Obligations of companies limited by guarantee
This is Information Sheet 131 (INFO 131). It is for companies limited by guarantee and explains:
Some of the obligations vary depending on whether the company is a ‘small company limited by guarantee’ or a ‘company limited by guarantee’, as defined in the Corporations Act 2001 (Corporations Act).
A company is a ‘small company limited by guarantee’ in a particular financial year if:
- it is a company limited by guarantee for the whole of the financial year
- it is not a deductible gift recipient at any time during the financial year
- its revenue (or consolidated revenue if that applies) for the financial year is less than $250,000.
Commonwealth companies or subsidiaries, subsidiaries of Commonwealth authorities, transferring financial institutions, building and credit societies, and credit unions are excluded from some of these obligations. For full details, see section 45B of the Corporations Act.
Financial reporting obligations
Companies limited by guarantee have a three-tier reporting framework: see Table 1. These obligations apply to financial years ending on and after 30 June 2010.
Table 1 The three-tier reporting framework
Type of company
Small company limited by guarantee (as defined in section 45B)
Unless directed by a member or ASIC, the company does not have to:
Company limited by guarantee with annual (or consolidated) revenue of less than $1 million
Company limited by guarantee with annual (or consolidated) revenue of $1 million or more
The company must:
Reviewers of financial reports
A review of a financial report provides a lower level of assurance than an audit, but may result in reduced costs for companies. The review need not be undertaken by a registered company auditor.
However, the reviewer must be a member of and hold a practising certificate issued by:
- Chartered Accountants Australia and New Zealand (formerly the Institute of Chartered Accountants in Australia)
- CPA Australia, or
- the Institute of Public Accountants.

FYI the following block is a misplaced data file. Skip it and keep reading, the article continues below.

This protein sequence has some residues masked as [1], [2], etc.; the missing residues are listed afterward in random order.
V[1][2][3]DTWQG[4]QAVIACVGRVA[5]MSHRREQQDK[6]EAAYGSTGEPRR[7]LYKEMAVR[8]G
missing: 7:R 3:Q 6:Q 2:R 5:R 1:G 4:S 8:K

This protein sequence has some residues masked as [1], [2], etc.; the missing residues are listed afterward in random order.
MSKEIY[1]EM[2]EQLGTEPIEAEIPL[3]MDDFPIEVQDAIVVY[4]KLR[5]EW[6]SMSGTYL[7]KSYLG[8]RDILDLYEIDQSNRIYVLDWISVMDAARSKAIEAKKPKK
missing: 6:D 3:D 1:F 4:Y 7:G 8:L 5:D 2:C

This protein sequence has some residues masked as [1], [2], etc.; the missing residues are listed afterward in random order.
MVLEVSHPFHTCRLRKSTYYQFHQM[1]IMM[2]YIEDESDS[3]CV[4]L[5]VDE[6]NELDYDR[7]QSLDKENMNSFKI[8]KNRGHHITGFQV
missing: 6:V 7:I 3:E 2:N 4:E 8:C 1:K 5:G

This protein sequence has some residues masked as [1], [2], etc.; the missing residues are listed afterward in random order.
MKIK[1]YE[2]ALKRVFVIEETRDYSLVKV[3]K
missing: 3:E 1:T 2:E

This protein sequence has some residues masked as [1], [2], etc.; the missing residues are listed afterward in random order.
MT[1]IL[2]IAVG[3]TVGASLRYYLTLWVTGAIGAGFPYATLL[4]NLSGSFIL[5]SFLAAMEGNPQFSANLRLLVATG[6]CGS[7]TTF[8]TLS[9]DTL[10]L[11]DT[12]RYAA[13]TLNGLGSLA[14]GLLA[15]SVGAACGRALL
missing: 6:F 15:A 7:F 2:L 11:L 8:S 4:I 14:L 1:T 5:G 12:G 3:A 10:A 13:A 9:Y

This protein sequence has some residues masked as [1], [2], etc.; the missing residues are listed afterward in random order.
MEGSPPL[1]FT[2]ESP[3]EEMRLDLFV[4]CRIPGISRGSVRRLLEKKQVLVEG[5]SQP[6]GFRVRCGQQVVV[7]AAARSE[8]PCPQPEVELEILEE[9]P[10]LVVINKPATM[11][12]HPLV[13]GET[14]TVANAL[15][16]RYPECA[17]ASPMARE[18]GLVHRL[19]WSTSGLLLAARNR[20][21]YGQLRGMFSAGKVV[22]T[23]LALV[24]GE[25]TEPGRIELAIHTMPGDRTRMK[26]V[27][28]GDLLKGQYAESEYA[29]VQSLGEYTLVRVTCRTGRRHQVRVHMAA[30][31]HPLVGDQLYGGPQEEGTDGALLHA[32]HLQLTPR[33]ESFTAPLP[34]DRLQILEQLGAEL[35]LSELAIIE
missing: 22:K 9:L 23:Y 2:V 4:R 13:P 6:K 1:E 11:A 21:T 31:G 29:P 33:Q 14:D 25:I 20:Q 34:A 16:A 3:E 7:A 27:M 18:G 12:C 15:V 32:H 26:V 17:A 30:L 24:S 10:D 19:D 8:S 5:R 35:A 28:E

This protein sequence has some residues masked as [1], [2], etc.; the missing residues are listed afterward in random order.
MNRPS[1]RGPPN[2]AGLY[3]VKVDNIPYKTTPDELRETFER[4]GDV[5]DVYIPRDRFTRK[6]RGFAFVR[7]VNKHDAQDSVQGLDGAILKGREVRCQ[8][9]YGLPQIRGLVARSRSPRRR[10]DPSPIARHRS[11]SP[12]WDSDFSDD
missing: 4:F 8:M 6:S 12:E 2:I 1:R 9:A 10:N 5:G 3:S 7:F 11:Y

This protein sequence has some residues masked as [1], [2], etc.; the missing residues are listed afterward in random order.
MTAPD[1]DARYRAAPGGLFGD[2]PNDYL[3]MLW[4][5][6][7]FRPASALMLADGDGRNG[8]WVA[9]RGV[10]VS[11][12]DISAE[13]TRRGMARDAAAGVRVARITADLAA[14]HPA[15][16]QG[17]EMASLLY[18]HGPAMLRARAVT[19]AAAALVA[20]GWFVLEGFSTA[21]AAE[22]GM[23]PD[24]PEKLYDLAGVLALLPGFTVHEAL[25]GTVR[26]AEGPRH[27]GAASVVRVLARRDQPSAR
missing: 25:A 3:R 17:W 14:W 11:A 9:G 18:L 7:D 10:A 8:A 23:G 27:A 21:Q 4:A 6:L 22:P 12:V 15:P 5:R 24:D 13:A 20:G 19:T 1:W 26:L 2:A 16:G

Obligations relating to auditors
A small company limited by guarantee (Tier 1) or a Tier 2 company limited by guarantee whose directors believe that the financial reports of the company will be reviewed instead of audited does not need to appoint a registered company auditor.
All other companies limited by guarantee must comply with the requirement to appoint an auditor or fill any auditor vacancy.
Resignation and removal
The auditor of a small company limited by guarantee (Tier 1) does not need ASIC consent to resign.
All other companies limited by guarantee that have appointed a registered company auditor must comply with the auditor resignation or removal obligations: see Regulatory Guide 26 Resignation, removal and replacement of auditors (RG 26), Information Sheet 65 Resignation of an auditor of a public company (INFO 65) and Information Sheet 62 Removal of an auditor of a company (INFO 62).
Payment of dividends
A company limited by guarantee and registered on or after 28 June 2010 cannot pay dividends to its members. Companies limited by guarantee registered before this date are grandfathered and can pay dividends.
Distribution of annual reports to members
Members wishing to obtain a hard copy or an electronic copy of the company’s latest annual report can choose to obtain this from the company free of charge, and the company limited by guarantee must comply with this request.
The choice made by a member to either receive a hard copy or an electronic copy stands for subsequent financial years until the member changes their selection. They do not need to repeat their request for a copy of the report each year.
Where can I get more information?
Read the Corporations Act.
- RG 26 Resignation, removal and replacement of auditors
- INFO 62 Removal of an auditor of a company
- INFO 65 Resignation of an auditor of a public company.
Contact ASIC on 1300 300 630.
Submit a question online at www.asic.gov.au/question.
Please note that this information sheet is a summary giving you basic information about a particular topic. It does not cover the whole of the relevant law regarding that topic, and it is not a substitute for professional advice. You should also note that because this information sheet avoids legal language wherever possible, it might include some generalisations about the application of the law. Some provisions of the law referred to have exceptions or important qualifications. In most cases your particular circumstances must be taken into account when determining how the law applies to you.
Information sheets provide concise guidance on a specific process or compliance issue or an overview of detailed guidance.
This information sheet was reissued in June 2015.